JW: The sale by Rio Tinto to the PNG government and the ABG was a rush job, and I think it was just a way out, of Rio Tinto not willing to address the legacy issues in terms of the environmental damages and all of these other things that they had created while operating the Panguna mine. And not only that but even they wanted to basically pass on some of these liabilities to the ABG. I think Rio Tinto on that note basically, just acting, like, you know, we don’t want to know what happened to you guys. We picked up the wealth and whatnot from your ground, and therefore we do not to come and recognise the difficulties you are suffering, the pain the people have gone through. From my observation and analysis this is very unfair.    

Advertisements

Leave a comment

Filed under Financial returns, Mine construction, Papua New Guinea

Former Mine Staff Make Call-Out

Mount Kare mine workers have been abandoned

Post Courier | June 25 2018

Former employees of Summit Development Limited (SDL) are calling on the company to settle their outstanding payments.

Kenneth Cornelius, a former employee representing those affected, said they were laid off in 2014 when the company’s license was cancelled and were eventually terminated without proper settlement. The prolonged delay in settling the outstanding debts due to license refusal and lengthy court processes had extremely affected their families and beneficiaries.

“We, the representatives of former national hire employees, contractors and consultants of Summit Development, a subsidiary of Indochine Mining Limited (IDC) in Australia, have been very silent and patient for more than three years when Summit Development Ltd pursued its license renewal and their judicial review court case in relation to the cancellation of their exploration license 1093,” Mr Cornelius said.

“Without even settling our outstanding debts, our employment contracts with SDL were unmercifully terminated on March 2016. Upon issuing our termination notices, we were only assured by the company management that our outstanding debts and bills will be settled in full once the exploration license EL 1093 is renewed.

“As members of the Mt Kare Project technical team, we have successfully delivered very important achievements for the project, especially the land investigation study, land investigation report, customary land surveys, pre-feasibility studies and land mediation,” Mr Cornelius said.

He said the exploration license renewal was not a condition of their employment contracts with SDL and should not be given as an excuse for not settling them. Around 120 employees, consultants and services providers are affected.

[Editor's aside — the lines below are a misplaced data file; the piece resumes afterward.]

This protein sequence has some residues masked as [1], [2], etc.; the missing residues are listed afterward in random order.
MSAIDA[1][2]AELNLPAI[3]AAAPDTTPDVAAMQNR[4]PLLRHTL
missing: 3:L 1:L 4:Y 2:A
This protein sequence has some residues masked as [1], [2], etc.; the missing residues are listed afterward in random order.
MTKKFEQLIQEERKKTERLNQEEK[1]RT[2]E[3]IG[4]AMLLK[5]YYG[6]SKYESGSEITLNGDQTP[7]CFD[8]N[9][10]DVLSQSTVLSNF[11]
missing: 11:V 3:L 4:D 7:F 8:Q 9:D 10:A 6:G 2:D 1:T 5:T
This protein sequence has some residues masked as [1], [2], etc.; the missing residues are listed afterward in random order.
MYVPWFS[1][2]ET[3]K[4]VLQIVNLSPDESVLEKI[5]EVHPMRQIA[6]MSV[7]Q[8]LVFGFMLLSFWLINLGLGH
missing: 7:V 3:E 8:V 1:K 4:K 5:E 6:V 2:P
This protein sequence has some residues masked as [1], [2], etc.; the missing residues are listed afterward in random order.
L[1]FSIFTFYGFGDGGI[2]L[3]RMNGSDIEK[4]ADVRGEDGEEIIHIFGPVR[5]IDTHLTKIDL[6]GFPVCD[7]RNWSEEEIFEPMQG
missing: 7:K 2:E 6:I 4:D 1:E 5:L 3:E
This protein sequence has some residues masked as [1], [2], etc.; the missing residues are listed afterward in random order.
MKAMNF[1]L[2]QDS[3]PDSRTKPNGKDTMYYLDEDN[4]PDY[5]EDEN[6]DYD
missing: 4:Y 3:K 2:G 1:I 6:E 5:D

“The National Court Judge Leka Nablu had handed down her final judgment ruling in favour of the former mining minister and State on April 27, 2018, which is not to renew SDL license. Thus we strongly demand that Indochine mining company management voluntarily settle us before they can pursue their judicial review appeal at the Supreme Court,” he said.

Leave a comment

Filed under Human rights, Papua New Guinea

Mines Need To Be Closely Scrutinised says Australian Govt

Matthew Vari | Post Courier | June 6, 2018

Despite much of the discussion coming out from a concerned mining industry over the review of the Mining Act 1992, there is need for Papua New Guinea to use its resources to its best advantage.

Considering the large portfolio of Australian mining companies investing in the PNG mining sector, Australian assistant Minister for Trade, Investment and Tourism Mark Coulton was asked if the Australian industry had approached his ministry with their concerns to be raised to the PNG government.

While Mr Coulton said there was no such request, nor was he fully aware of the particular concerns of the review, he reiterated from a government standpoint that scrutiny in the mining industry was in the best interest of the country whose resources were being developed.

“I don’t think scrutiny with mining hurts, mines can bring great benefit but they certainly need to be closely watched because there is potential to damage of the environment,” Mr Coulton said.

He said as a partner, Australia could help with formulating agreements with resource owners to ensure effective benefits take place.

“There is always a balance and modern technology means there is much a lesser issue than it used to be.”

“I think some of the future developments where Australia can help with maybe local people in helping with the sort of agreements that might bring benefits.”